Who/what are left but the prolix ranters, (like myself, for whom Facebook's 450 characters are often not enough for me to finish my first sentence, let alone attempt the over-sharing brain-farts of Twitter - I have an account but I never use it), the serious social-commentary blogs, the intellectual observation blogs, the blogs from writers who are honing their skills (like Mercer Machine), the blogs with lots of funny or provocative pictures, the blogs where you can say things that you don't want your FB friends or your parents to read, the journalist's blogs where unedited articles can survive, the newspaper controversy blogs designed to stimulate hits to the paper (for REAL advertising revenue, not Google Ad's paltry token pennies [see above re: mom blogging), and blogs that only your enemies read.

I can't be sure, but the days of anxiously checking stats each day have passed. The days of making money from Google Ads have passed. The days of gaining credits from Amazon's referral points are gone.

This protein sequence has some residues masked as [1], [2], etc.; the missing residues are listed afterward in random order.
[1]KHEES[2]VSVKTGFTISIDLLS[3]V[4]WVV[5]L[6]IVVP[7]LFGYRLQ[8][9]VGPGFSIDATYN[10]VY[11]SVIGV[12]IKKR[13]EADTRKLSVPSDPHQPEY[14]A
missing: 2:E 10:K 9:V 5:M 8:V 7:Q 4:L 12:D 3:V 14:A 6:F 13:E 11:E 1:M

And they days of leaving cardboard boxes of rants and story ideas and novel commencements are gone. Everything, like David Foster Wallace's posthumous new novel, are scattered around instead on the blog, in lost or abandoned external HDDs, on various laptops you have (6 computers for me now).

Or the text resides in the clouds. I am writing this on a MacAir in the office, using Evernote. When I get home, it will be on desktop computer. I could modify it on my Galaxy S on the way home if I wanted to (I am the one person on the train writing a blog), or on an iPad if I had one.


Points of all points: I am writing less on my blog. Fewer people are reading my blog (do I care?). I am reading fewer blogs. I am not looking for new blogs, though I am glad when I find a worthy one. Social blogs are dead in the virtual water thanks to all this social networking. Writing on blogs is a private thing, requiring time and space. You will not meet new friends through your blog.


Blogging is so 2008 maybe, but for many of us, expressing ourselves is not about fashion. It's a need, a passion, a compulsion beyond. And so blogs have evolved. Well not really *evolved* so much as become smarter, better, more attenuated, according to the alcohol-kills-bad-brain-cells concept (however flawed).